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Federal Reserve bans stock trading, other investments for top officials after controversies

The US’ central bank released a statement on Thursday, detailing the broad new rules, which limit senior Federal Reserve officials to “purchasing diversified investment vehicles, like mutual funds.”

This will mean top officials cannot hold individual bonds or stocks in public companies. New regulations also require that permitted investments, like securities, be held for at least one year, while advanced notice and approval will be required for any major financial transactions. Sales and purchases will also be outright banned during “periods of heightened financial market stress.”

“These tough new rules raise the bar high in order to assure the public we serve that all of our senior officials maintain a single-minded focus on the public mission of the Federal Reserve,” the bank’s Board Chair Jerome H. Powell announced. 

These measures, the bank says, are to combat the appearance of any “conflict of interest.”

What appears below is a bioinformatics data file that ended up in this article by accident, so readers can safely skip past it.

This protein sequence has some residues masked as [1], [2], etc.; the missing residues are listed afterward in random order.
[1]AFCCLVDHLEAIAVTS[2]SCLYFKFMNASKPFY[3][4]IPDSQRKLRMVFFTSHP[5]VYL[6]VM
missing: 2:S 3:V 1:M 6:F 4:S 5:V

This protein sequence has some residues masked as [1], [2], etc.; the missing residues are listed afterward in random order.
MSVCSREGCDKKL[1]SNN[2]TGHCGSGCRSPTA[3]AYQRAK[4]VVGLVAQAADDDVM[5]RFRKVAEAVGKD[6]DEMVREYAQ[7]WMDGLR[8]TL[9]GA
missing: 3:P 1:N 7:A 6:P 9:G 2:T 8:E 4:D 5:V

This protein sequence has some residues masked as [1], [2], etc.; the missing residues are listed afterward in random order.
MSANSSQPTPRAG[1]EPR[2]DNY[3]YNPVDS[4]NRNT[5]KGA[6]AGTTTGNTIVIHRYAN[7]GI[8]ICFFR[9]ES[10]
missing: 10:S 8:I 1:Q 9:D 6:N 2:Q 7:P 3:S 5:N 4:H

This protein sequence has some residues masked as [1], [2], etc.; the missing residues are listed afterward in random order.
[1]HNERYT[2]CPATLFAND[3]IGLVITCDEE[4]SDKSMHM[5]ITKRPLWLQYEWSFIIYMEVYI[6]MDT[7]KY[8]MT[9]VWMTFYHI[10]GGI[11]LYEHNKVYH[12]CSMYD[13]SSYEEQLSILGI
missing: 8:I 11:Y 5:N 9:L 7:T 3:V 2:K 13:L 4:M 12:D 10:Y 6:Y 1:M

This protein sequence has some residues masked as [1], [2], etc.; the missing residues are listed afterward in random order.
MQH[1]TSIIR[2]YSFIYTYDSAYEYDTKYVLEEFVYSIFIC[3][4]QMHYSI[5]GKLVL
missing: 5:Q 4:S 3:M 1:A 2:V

The Fed’s announcement follows a “comprehensive review” spurred on by public outrage over two of the 12 regional Federal Reserve presidents resigning over reports on their trading during 2020. 

Much of the trading was done while the bank was moving trillions to stabilize the economy, and critics argued top officials given free reign to trade could benefit from their position at the Fed. Another report from the New York Times claimed an email had been sent from the Federal Reserve’s ethics office in March of 2020 warning officials against trading stock during the pandemic. 

The new rules will be implemented within the coming months. 

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